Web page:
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Judge dismisses lawsuit over proposed Richard Spencer speech at Penn State

A federal judge on Monday dismissed a lawsuit over a proposed speech by Richard B. Spencer at Penn State University, saying the racist alt-right figurehead’s booker never pursued the litigation.

The end of the lawsuit comes a month after Spencer announced an end to his controversial and ill-received campus speaking tour.

U.S. District Judge Matthew W. Brann concluded that Cameron Padgett, who set up many of Spencer’s on-campus speeches, did nothing to pursue the litigation after filing it in October 2017. There were no filings in the lawsuit beyond the initial complaint and summons and neither Padgett nor his lawyer responded to a warning from Brann that the case would be spiked without some effort to pursue it.

The dismissal is the latest mark in Spencer’s fall from ballyhooed public speaker outraging Antifa activists and scaring university administrators to being able to draw only a dozen or so to hear him talk about white nationalism at a university.

Padgett, as he had done at Auburn University, Michigan State University and Ohio State University, sued to force the schools to allow Spencer to speak and provide security for the event.

Spencer eventually spoke at Michigan State and Auburn, as well as Texas A&M and the University of Florida, but Padgett dropped the Ohio State University case. A lawsuit is still pending against the University of Cincinnati.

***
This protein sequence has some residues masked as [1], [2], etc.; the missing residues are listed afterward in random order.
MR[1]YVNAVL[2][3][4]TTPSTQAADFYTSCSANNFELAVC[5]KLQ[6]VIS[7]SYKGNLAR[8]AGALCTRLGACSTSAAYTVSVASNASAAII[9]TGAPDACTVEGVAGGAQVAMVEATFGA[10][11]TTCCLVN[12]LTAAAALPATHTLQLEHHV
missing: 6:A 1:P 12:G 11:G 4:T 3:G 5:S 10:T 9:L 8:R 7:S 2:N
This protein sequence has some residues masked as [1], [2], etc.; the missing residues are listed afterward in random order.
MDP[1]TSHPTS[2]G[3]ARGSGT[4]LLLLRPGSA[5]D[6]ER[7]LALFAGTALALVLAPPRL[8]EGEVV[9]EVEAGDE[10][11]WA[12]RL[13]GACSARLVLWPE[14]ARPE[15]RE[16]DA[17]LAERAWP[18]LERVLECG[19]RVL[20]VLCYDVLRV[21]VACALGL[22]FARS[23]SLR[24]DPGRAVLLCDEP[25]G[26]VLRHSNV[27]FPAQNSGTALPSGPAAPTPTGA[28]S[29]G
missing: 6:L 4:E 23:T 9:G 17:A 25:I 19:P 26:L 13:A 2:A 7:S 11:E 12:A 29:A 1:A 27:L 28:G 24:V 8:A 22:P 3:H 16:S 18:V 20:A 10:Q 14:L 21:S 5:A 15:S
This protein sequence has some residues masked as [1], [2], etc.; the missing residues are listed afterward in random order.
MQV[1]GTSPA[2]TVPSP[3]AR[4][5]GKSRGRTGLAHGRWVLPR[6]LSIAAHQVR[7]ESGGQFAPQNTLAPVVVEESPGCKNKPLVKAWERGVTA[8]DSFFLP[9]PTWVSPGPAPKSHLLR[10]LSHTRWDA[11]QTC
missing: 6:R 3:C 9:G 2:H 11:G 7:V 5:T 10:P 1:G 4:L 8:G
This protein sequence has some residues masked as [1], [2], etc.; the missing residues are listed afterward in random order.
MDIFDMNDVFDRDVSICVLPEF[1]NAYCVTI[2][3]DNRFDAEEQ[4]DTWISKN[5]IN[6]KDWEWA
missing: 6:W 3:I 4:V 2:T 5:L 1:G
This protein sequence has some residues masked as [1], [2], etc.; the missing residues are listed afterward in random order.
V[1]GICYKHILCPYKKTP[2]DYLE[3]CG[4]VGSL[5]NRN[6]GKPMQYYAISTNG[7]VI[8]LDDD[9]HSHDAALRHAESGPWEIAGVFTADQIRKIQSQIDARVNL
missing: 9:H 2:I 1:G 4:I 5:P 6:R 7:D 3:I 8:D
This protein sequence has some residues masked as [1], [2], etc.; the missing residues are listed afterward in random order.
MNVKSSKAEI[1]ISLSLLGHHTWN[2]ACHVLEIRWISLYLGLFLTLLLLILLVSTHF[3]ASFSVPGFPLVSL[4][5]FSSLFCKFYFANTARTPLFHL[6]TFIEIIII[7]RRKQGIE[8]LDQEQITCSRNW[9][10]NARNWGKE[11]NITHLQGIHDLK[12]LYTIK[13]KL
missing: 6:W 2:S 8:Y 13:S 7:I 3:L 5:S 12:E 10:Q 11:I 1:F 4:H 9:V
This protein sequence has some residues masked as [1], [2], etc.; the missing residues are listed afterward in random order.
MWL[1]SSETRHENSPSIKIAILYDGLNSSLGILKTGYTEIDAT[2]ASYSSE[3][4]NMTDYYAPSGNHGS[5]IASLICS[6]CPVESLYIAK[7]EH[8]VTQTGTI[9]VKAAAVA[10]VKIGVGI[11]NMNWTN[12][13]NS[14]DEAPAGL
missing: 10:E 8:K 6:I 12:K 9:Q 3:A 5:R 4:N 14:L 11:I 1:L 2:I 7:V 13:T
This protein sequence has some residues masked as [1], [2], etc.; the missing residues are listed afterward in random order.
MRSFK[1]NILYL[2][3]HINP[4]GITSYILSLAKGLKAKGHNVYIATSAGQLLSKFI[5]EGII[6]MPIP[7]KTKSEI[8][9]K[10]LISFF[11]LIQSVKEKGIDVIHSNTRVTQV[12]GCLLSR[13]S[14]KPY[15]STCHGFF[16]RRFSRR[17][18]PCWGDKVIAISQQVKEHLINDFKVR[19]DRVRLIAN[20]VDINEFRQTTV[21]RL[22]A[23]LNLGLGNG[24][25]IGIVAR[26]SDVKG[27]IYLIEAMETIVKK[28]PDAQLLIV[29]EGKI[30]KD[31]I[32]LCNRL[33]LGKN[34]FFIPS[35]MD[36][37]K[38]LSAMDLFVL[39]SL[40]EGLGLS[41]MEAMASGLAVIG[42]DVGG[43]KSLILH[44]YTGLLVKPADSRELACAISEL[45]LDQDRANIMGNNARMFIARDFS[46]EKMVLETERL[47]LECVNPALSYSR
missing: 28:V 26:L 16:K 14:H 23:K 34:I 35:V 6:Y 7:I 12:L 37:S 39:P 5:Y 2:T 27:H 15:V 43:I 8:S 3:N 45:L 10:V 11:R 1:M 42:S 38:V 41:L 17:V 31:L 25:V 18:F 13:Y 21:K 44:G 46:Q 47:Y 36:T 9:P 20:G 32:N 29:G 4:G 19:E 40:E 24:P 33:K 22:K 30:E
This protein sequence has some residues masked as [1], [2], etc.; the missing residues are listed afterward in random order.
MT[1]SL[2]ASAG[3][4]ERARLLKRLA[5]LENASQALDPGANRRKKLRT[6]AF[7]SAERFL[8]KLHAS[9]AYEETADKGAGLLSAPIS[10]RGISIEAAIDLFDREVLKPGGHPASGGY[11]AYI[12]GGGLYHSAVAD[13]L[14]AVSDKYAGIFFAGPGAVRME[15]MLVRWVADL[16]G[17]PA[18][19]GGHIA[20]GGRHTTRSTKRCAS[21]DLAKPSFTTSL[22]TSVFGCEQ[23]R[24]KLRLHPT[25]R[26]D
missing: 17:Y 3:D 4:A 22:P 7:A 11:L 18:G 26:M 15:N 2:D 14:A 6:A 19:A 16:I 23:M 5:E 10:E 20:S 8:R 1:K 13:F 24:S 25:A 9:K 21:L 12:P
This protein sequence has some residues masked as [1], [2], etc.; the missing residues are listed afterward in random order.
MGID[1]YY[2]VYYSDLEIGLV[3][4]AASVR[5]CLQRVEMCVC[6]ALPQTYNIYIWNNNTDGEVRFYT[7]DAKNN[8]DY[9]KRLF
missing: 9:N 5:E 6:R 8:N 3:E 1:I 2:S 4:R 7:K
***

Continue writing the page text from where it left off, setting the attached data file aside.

While Spencer drew news coverage and crowds to a few of his speeches at public universities, he also drew violent confrontations between his backers and protestors.

At the University of Florida in Gainesville, three people were arrested and charged with attempted murder after shots were fired during a confrontation.

And, Spencer’s last college speech at Michigan State drew hundreds of protestors and backers fighting outside while Spencer spoke to a sparse crowd inside an agricultural arena, where two dozen journalists were joined by about a dozen supporters.

Making that appearance even worse for Spencer, Michigan-based attorney Kyle Bristow, who handled legal issues for some of the appearances, publicly announced that weekend he was walking away from alt-right legal work and the racist movement.

It was shortly after that speech on March 5 that Spencer announced an end – at least for now – of his college campus speaking tour.

“In our lives, we always need to be course correcting. We always need to take a step back and think, and ask ourselves honestly, is this the right direction?” Spencer said in a 25-minute video uploaded to YouTube. “We need to do that with regard to my public appearances going forward or really any public appearance involving a controversial, alt-right identitarian figure.”

Since then, Spencer hasn’t spoken publicly about returning to campus.

But, with the Cincinnati lawsuit still pending, it’s unclear if Spencer — or someone of like mind  — will make an attempt to return to campuses, starting with the southern Ohio school.

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